A Note from the Editor: A stock image has been supplied with this review.
Once upon a time, I found myself sitting at a bus stop on the side of the road, staring off into the distance dreaming about one day owning a V8 Commodore. The next car that stopped in front of me was not only far from it, but almost as far away as you could possibly get – a 2008 Mazda 2 hatchback.
I remember locking my gaze for only the amount of time I needed to confirm to myself that I did not like the physical look of this car. It reminded me a little of an animated ant from A Bug’s Life. I thought little more about the newly updated baby Mazda and decided to move on.
It strikes me then that here I sit today, looking out my window at the 2008 Mazda 2 hatch I drive daily. Not only has its physical appearance grown on me, but I will proudly say I love it, and here’s why:
1. Small is the new big. Well, sort of. While SUVs and 4×4 utes have become increasingly popular, small-car sales make up a huge part of the Australian market. What used to be ‘girly’ is now smart, efficient, enjoyable to drive, safe and practical, all in one tiny little four-wheeled package.
As our population grows, so does the density of our cities. Small cars have a huge future considering how effortlessly they fit right into our carports, allow us to park where our SUV-driving friends can’t, and not cry on your way out of the petrol station (no, I haven’t done that yet).
2. It goes! For a lot of drivers, performance is key. While 76kW is not much, the Mazda 2 is lightweight and direct. Like any small engine, all you need is to test its rev range (ie, keep your foot down) and you’ll soon discover that you moved quite swiftly. I rarely have passengers in mine as I have the three-door option (not my choice, but it’s always good to have options), but when I do, although it is felt, the car has little trouble carting us all around.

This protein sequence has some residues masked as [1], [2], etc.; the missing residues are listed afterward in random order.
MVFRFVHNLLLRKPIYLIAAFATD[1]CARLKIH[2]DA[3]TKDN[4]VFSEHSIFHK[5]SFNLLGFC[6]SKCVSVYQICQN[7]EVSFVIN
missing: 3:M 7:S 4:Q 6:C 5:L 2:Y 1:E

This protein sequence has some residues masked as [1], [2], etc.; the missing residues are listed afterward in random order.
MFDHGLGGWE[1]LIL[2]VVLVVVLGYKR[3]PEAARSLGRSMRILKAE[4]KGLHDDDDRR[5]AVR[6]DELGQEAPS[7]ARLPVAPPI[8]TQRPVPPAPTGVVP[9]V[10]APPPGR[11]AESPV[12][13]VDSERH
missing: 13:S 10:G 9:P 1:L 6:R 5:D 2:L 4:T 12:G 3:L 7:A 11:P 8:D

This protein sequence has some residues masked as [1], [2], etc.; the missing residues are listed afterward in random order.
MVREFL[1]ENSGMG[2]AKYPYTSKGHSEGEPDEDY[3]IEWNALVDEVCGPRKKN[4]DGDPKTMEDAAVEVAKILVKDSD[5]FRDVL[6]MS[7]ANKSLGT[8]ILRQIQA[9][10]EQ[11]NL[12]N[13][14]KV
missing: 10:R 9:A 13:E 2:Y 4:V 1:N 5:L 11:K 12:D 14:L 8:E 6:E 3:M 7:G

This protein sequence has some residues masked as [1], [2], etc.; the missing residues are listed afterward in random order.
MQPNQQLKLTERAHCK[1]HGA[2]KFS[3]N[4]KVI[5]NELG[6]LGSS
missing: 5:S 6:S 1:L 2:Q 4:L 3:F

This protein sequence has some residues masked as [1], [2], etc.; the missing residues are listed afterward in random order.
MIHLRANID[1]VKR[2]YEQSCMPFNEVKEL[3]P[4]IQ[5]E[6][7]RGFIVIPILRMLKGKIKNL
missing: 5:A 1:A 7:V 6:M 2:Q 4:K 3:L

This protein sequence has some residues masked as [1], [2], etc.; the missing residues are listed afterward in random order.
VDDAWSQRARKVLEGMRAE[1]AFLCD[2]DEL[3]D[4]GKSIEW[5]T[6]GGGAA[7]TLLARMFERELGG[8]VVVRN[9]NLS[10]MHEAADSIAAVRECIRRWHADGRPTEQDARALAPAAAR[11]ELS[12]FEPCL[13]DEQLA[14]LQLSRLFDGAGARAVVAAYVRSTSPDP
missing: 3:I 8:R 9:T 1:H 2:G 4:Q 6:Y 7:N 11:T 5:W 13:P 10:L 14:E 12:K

The steering and suspension feel are worth a mention too. Not once have I felt the car go anywhere near its grip limit, even in the wet. The steering wheel feels so responsive and direct that I’m filled with confidence every single time I drive. I feel that is quite important. I remember my first few Commodores as a teenager, and they certainly didn’t always feel safe on a rainy day.
3. Everybody wins! If I was talking about drag races, then that statement would be a lie. I mean winning in the way of saving money on fuel, insurance costs, repairs/maintenance and reducing emissions. Before I got involved with this particular Mazda, my girlfriend had really put it through its paces. The poor thing had been in two major accidents, a few carpark scrapes, not washed once for about five years and only serviced about once or twice in that space of time.
Now I certainly don’t condone the lack of maintenance, but for what it’s worth, I just wouldn’t know it unless I was told. Nothing is broken or has ever failed, the engine purrs effortlessly, the brakes stop firmly and the clutch functions perfectly. To my surprise, this car drives as if it has been maintained by the book and never in a serious incident.
Overall, I am thoroughly impressed. I had owned two early 2000s Mazda 323s that stood up to some serious tests, so I am not surprised that the 2008 Mazda 2 follows suit. If I had to criticize one thing, it would be the slightly lazy throttle response, but for a 1.5-litre engine with a fly-by-wire accelerator I can’t really expect much more.
So, even though I still won’t be putting it forward to win any design awards, I happily recommend it, lend it, drive it and own it.